This begs the question: why does the Renaissance visual conception still dominate our way of seeing? I.e. the picture plane as a window and the conceptual space that develops autonomy. “First of all, on the surface on which I am going to paint, I draw a rectangle of whatever size I want, which I regard as an open window through which the subject to be painted is to be seen” (Alberti: Della Pittura”, page 54 Penguin Edition). The stimuli from Roman sculpture and ruin was all the visual information Alberti, Brunelleschi et al had to go on, why then construct a perceptual world view that is so firmly planimetric?

Why try to recreate Apelles when all you have to go on is text, the desperately dull Pliny for example.

Certainly Brunelleschi’s fiddling about with mirrors and images in the doorway of Santa Maria della Fiore in Florence made a two dimensional process in which forms could appear to be fully modeled in three dimensions. Unlike Praxiteles’ Doryphorus though, you can’t walk around Masaccio’s ‘Holy Trinity’ (the first Renaissance ‘hole in the wall’ painting on the nave of Santa Maria Novella, Florence).

Those early Renaissance artists came from craft studios that could turn out work in any media you wanted. If it was permanence the Lenzi’s wanted when they commissioned Masaccio, a three dimensional marble object would have had greater physical impact and lasted longer than a fresco. Was there in 15th century Florence, such a significant cultural hierarchy that prioritized the two dimensional? No, not really. So, why the power of illusory space? Why not the real thing?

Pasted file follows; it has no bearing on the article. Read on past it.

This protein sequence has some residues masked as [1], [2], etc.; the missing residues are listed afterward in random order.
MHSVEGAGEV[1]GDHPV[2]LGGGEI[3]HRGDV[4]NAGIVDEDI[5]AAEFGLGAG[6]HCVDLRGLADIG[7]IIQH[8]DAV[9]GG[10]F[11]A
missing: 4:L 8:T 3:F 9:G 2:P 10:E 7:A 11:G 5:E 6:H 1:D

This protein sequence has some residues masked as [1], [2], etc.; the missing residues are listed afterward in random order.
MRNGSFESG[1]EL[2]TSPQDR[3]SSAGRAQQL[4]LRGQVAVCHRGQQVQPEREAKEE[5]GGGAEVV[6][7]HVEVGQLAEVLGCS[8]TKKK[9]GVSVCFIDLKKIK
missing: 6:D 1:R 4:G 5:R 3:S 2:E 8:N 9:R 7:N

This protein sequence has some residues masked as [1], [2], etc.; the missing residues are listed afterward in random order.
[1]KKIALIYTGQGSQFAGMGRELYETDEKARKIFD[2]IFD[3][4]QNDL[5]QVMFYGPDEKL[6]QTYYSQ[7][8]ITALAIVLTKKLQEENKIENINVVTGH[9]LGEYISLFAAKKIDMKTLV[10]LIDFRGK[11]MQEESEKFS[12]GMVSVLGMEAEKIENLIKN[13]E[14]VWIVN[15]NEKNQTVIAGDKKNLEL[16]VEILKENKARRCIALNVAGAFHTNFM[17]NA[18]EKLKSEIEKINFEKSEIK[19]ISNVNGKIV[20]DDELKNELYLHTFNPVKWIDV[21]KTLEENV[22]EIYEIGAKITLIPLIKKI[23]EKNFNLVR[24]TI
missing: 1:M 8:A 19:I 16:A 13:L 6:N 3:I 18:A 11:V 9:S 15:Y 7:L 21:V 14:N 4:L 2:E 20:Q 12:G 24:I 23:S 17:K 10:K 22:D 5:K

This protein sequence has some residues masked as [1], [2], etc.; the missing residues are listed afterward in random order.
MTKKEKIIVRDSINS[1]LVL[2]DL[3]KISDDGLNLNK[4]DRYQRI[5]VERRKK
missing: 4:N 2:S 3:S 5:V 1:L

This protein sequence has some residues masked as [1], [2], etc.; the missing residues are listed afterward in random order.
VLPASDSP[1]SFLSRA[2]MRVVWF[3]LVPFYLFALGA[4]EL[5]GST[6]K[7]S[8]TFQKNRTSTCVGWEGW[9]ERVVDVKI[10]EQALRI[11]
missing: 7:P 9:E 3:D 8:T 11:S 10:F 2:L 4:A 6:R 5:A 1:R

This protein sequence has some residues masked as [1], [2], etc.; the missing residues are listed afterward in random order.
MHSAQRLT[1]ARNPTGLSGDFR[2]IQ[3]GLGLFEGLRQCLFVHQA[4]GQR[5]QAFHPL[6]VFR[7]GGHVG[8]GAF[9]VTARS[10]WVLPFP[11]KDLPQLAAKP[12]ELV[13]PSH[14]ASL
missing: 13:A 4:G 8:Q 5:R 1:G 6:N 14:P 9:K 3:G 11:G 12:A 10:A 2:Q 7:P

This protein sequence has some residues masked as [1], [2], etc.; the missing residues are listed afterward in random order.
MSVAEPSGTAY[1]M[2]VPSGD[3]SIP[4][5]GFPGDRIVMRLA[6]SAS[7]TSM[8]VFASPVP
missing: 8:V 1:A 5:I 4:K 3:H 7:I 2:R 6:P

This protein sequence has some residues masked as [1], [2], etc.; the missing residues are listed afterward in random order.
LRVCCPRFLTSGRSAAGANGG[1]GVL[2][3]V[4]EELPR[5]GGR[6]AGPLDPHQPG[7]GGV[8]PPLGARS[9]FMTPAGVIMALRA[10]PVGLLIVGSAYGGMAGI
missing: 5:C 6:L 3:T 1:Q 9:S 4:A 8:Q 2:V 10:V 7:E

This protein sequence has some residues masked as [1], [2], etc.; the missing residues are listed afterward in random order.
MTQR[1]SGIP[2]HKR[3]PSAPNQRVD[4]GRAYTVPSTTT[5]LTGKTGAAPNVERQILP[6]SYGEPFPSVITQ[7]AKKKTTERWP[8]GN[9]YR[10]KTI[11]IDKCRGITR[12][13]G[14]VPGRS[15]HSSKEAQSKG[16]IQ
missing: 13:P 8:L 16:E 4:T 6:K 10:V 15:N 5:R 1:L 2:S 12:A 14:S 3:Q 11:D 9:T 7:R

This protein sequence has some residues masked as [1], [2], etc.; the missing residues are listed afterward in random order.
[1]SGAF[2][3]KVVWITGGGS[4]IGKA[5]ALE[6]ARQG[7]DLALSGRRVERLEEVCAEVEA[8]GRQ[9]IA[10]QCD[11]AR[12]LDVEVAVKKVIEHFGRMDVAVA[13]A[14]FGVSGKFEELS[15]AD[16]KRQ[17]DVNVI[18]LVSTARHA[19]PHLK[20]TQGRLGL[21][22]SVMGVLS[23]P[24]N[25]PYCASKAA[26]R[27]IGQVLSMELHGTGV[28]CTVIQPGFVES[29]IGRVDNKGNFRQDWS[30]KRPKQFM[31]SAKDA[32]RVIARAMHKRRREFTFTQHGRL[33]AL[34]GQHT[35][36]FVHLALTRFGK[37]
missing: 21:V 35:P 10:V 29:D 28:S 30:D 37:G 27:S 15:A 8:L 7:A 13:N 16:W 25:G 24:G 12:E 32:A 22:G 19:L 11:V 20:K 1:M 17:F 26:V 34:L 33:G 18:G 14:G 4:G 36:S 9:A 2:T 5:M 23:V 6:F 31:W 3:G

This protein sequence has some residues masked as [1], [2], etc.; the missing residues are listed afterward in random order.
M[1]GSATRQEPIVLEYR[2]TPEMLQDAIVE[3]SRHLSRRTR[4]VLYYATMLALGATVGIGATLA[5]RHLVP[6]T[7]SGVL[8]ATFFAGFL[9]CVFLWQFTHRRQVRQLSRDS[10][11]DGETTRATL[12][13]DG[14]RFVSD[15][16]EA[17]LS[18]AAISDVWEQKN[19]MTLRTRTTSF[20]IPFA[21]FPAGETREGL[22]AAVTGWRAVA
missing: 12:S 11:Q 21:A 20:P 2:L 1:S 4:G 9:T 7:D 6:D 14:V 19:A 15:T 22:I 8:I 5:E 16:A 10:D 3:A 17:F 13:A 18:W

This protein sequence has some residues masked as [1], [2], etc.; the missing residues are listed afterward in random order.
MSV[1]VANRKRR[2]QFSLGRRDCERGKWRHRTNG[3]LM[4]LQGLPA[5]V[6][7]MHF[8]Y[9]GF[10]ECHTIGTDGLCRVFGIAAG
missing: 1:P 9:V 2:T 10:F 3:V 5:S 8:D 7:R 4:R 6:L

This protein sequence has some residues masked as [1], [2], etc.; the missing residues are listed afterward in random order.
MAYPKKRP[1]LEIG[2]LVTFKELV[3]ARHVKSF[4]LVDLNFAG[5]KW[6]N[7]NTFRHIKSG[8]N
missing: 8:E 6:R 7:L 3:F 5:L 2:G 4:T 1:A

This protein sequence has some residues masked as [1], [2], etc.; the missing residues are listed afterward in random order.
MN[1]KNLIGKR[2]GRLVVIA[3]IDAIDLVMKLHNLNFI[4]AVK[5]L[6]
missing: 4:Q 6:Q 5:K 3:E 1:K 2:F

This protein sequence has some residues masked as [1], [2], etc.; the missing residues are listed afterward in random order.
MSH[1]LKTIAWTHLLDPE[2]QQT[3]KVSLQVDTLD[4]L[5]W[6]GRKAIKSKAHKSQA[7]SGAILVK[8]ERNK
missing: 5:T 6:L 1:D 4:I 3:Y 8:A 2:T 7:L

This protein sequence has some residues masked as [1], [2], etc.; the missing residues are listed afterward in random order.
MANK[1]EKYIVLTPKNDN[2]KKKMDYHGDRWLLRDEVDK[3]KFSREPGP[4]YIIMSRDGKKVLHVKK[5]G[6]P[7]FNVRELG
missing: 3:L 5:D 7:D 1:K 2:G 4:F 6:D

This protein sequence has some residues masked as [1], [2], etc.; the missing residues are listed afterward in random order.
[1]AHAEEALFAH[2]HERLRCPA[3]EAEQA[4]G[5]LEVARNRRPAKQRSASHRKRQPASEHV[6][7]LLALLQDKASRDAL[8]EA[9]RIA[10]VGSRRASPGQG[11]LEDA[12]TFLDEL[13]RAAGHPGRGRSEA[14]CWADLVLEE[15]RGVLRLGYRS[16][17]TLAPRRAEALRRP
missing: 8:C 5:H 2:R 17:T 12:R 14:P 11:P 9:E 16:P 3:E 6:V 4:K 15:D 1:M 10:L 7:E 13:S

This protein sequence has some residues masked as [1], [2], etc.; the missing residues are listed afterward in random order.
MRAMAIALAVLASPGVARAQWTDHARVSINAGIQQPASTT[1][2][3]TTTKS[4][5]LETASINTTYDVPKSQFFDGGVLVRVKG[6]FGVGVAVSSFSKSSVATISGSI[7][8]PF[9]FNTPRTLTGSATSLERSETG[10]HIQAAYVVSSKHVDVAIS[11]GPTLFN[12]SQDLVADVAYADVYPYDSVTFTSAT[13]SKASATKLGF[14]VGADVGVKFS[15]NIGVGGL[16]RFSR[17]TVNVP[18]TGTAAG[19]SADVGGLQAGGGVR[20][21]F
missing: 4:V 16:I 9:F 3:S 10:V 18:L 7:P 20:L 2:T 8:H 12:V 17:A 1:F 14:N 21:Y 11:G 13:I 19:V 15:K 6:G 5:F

The planimetric view is now the DNA of our vision, the camera, the TV the film the computer screen, the phone screen all depend on “a rectangle of whatever size I want, which I regard as an open window through which the subject … is to be seen”

You might say that theatre in the round is the exception rather than the rule, but the proscenium arch, like the Albertian window is always with us. Had it not been so, no doubt the digital miracle workers of our age Jonathan Ive for example, the Lumière Brothers and Daguerre before him, would have been able to work out how to create images out of three dimensional light that we could walk around, as Praxiteles had conceived.